And in verse 16 here, “the disciples set out and went to the city and found it just as he had told them, and they prepared the Passover.” Jesus isn’t winging it here. He’s not making it up as he goes along. This is well thought out. It’s all part of the plan. Perhaps he has been rehearsing the week’s events as he approaches the cross. He is not taken by surprise. Jesus is committed to the task as he prepares all these things that must be carried out according to plan. And we recognize that the great lengths taken by Jesus and the disciples here must lead to an important occasion. This will be the Last Supper with his disciples.

Next scene: Back to Betrayal. Third sub-point. We have seen the Passover Problem and the Partnership in the Betrayal. Now we have the Prediction. When the curtain goes up, it is evening and Jesus is with the twelve (this would include our villain). They have found their way to the man’s house and to the upper room where they are gathered at the table and eating the Passover meal.

Something we sort of understand and yet don’t fully understand is the sharing of a meal in the biblical world. These were often times the more intimate settings among the closest of relationships. The Passover would primarily be celebrated by families. Here it is Jesus and his disciples that make up their “family.” And it becomes more intimate when you “recline at the table.” This would be less formal and more familiar and close. Here they are, the group of them that have spent the past three years together as ministry team. Jesus has told them that he will soon go to the cross. It is debatable how much of this has sunk in to this point. But at the very least, they get the impression that this sort of camaraderie, this close friendship, may not continue as it has.

And then Jesus utters these words that shock them all. In verse 18, Jesus says, “Truly, I say to you, one of you will betray me, one who is eating with me.” They gasp, and murmur, and whisper. And they become somber and sorrowful and perhaps each of them say, “Is it I?” Well, at least this is how it is translated for us. In the greek this is an interrogative question. In other words, it is a question that expects a negative answer. “Certainly, it is not I who would do such a thing!”

And then Jesus makes the declaration even more preposterous. He says, “It is one of you, the twelve, who is dipping bread into the dish with me.” Can you imagine? Anybody that has his hand in the dish is yanking that thing out now! They probably shared a dish that contained a sauce of dried fruits, spices, and wine or vinegar. They would dip the bread into this communal dish. Few actions were more despicable than betraying a friend at or shortly after a meal. One commentator adds, “That someone “dipping in the bowl” with a person would betray that person would have horrified ancient readers, who saw hospitality and the sharing of table fellowship as an intimate bond.” And this is what makes Psalm 41.9 so poignant.  The psalmist prophecies the event, “Psalm 41:9 “9 Even my close friend in whom I trusted, who ate my bread, has lifted his heel against me.”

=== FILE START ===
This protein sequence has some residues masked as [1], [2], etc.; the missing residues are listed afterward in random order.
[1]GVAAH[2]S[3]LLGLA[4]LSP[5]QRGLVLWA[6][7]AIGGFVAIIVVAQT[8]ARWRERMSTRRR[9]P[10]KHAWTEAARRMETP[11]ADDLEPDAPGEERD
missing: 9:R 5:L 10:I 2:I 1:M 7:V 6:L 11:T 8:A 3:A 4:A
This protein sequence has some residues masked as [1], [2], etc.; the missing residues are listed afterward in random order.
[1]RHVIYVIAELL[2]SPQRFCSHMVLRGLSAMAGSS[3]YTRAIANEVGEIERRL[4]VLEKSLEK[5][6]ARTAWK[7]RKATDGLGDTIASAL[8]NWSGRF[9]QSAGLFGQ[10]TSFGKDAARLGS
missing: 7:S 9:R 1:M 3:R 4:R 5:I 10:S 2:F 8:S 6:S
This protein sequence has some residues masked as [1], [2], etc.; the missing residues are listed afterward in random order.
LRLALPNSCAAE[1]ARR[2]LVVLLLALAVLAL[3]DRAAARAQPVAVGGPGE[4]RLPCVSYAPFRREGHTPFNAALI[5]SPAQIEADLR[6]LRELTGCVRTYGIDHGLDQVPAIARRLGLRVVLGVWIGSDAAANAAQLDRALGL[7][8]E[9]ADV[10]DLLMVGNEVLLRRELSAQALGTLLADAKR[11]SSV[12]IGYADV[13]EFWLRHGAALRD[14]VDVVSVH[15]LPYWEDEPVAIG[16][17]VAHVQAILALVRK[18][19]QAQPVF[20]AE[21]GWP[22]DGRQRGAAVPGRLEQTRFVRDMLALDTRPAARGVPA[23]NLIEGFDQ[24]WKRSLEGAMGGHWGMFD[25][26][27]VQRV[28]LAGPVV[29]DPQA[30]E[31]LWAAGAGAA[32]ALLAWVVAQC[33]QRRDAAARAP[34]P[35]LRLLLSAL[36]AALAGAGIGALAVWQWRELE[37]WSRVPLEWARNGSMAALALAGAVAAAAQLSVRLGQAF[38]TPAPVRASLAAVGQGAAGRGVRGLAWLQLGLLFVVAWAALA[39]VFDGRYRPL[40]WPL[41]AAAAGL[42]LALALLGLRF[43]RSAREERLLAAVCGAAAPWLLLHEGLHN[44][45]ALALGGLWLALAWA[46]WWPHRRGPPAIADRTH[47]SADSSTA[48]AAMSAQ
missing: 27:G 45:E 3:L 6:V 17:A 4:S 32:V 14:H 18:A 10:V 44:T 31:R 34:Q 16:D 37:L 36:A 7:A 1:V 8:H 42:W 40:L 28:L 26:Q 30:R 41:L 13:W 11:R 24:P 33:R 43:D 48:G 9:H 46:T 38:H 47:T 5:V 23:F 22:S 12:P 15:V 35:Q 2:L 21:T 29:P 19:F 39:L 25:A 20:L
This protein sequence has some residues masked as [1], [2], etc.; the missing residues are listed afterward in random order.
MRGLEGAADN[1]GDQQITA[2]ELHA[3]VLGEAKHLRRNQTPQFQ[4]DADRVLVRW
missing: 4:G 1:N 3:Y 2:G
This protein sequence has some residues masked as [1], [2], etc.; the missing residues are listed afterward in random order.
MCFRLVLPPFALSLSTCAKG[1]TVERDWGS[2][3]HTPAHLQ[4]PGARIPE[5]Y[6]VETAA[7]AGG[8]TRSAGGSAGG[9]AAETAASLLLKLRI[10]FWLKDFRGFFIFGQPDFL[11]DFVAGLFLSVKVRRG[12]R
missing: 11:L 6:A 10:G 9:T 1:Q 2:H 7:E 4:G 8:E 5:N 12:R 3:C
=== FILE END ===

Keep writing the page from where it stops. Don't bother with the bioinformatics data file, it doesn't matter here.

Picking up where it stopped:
Now this has always baffled me. And I can’t say I have a definitive answer for this. If you were there, would you not be looking for this to happen so that you could identify the betrayer?? I would have probably also stopped eating right then and there. I would rather go hungry than show myself to be one who would betray Jesus. Perhaps it would only serve to fulfill prophecy and the disciples were supernaturally kept from seeing it carried out. We can’t say with certainty what was noticed, but that Judas Iscariot fulfilled this.

And Jesus issues these harsh words against such a one. “For the Son of Man goes as it is written of him, but woe to that man by whom the Son of Man is betrayed!” It would have been better for that man if he had not been born.” I like how the first part is worded. That the Son of Man “goes” indicates that He goes as the predetermined plan of God. Luke says, “as it has been determined.”

Interestingly this verse is where divine design and human accountability come together. “Jesus goes as it is written” and “woe to that man by whom the Son of Man is betrayed!” No conflict. It just is this way.

It has been written. Mark 8:31 “31 And he began to teach them that the Son of Man must suffer many things and be rejected by the elders and the chief priests and the scribes and be killed, and after three days rise again. Mark 9:12 “12 And he said to them, “Elijah does come first to restore all things. And how is it written of the Son of Man that he should suffer many things and be treated with contempt?” Luke 18:31 “31 And taking the twelve, he said to them, “See, we are going up to Jerusalem, and everything that is written about the Son of Man by the prophets will be accomplished.”

I could probably provide at least a dozen more Scriptures that confirm that these things were written and must be fulfilled. Let me show you just two more. After Jesus rises from the dead and appears to his disciples, he debriefs them a bit. Luke records Jesus words, Luke 24:44–47 “44 Then he said to them, “These are my words that I spoke to you while I was still with you, that everything written about me in the Law of Moses and the Prophets and the Psalms must be fulfilled.” 45 Then he opened their minds to understand the Scriptures, 46 and said to them, “Thus it is written, that the Christ should suffer and on the third day rise from the dead, 47 and that repentance and forgiveness of sins should be proclaimed in his name to all nations, beginning from Jerusalem.”  And Paul in 1 Corinthians 15:1–3, “1 Now I would remind you, brothers, of the gospel I preached to you, which you received, in which you stand, 2 and by which you are being saved, if you hold fast to the word I preached to you—unless you believed in vain. 3 For I delivered to you as of first importance what I also received: that Christ died for our sins in accordance with the Scriptures.”